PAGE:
Russell Odell was born in Los Angeles, California, to Marion & C.A. Odell.
Russell had a lifelong love of animals. Fortunately for Russell, his tolerant mother allowed him to have a zoo at home, complete with his dog Ike, cats, various snakes, chickens, pheasants, and even a rescued monkey. He loved to share how kindergarten classes often came to see his zoo.
Russell was very close to his mother, and later in life to Eva’s mother.
Russell was a Boy Scout, and his dad was a scout leader. Throughout his life he was always outdoors enjoying nature. He spent many nights at the cabin around a good fire, looking at the stars. He was an avid birder—always making sure they were well fed.
He rode a motorcycle since around age 15 and continued to do so until past age 70. He often talked of getting another one, so he and Eva could ride up to Alberta, Canada.
Russell was a world traveler and always up for a new experience. He was genuinely interested in people and listened to their stories. He would take a trip anywhere that looked interesting. He was always ready for adventure and would have been first to volunteer for space travel.
Russell had a deep understanding of new technologies, such as transistors and computer programing. He earned a two-year science degree and did a four-year apprenticeship in industrial instrumentation. After serving his apprenticeship, he worked for Alcoa in California for ten years and later in Bellingham at Intalco Alcoa Aluminum for another 23 years. After Alcoa, he worked for three sawmills as their electrician.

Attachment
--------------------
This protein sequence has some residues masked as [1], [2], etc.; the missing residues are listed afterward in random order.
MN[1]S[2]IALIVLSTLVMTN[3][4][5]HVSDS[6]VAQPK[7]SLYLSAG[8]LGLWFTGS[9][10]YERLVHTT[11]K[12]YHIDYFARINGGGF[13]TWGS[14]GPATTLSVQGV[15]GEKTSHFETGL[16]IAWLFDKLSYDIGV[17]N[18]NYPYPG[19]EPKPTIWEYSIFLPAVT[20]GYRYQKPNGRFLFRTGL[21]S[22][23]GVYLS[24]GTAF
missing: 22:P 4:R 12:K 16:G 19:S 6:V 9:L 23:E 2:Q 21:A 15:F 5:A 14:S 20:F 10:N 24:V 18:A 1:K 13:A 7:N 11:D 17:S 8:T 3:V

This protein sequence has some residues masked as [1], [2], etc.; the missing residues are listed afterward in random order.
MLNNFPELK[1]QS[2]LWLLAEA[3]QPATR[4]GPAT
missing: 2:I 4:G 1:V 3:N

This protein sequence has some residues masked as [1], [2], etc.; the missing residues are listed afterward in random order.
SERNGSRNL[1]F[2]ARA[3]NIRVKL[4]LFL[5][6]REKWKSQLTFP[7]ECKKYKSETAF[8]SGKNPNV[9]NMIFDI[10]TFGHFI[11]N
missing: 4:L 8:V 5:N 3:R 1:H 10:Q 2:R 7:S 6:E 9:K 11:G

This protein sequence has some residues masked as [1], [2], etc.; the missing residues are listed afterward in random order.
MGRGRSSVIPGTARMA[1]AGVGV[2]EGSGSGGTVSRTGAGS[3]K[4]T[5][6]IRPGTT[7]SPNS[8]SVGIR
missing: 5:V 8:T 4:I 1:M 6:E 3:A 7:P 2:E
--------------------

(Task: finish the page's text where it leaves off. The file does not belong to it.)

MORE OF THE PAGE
Russell was very involved in the union and the grievance committee. He believed in protecting the workforce.
Russell and Eva were together forty years this past spring. When Russell met Eva, he said it was “destiny.” What else would have brought them to Bellingham from such diverse backgrounds? Eva became stepmother to Russell’s four children and has supported and loved them from a young age.
We will all miss him.
Russell was laid to rest at Bayview Cemetery in Bellingham, Washington.
In lieu of flowers, consider a memorial donation to the Lighthouse Mission or to Disabled American Veterans (DAV).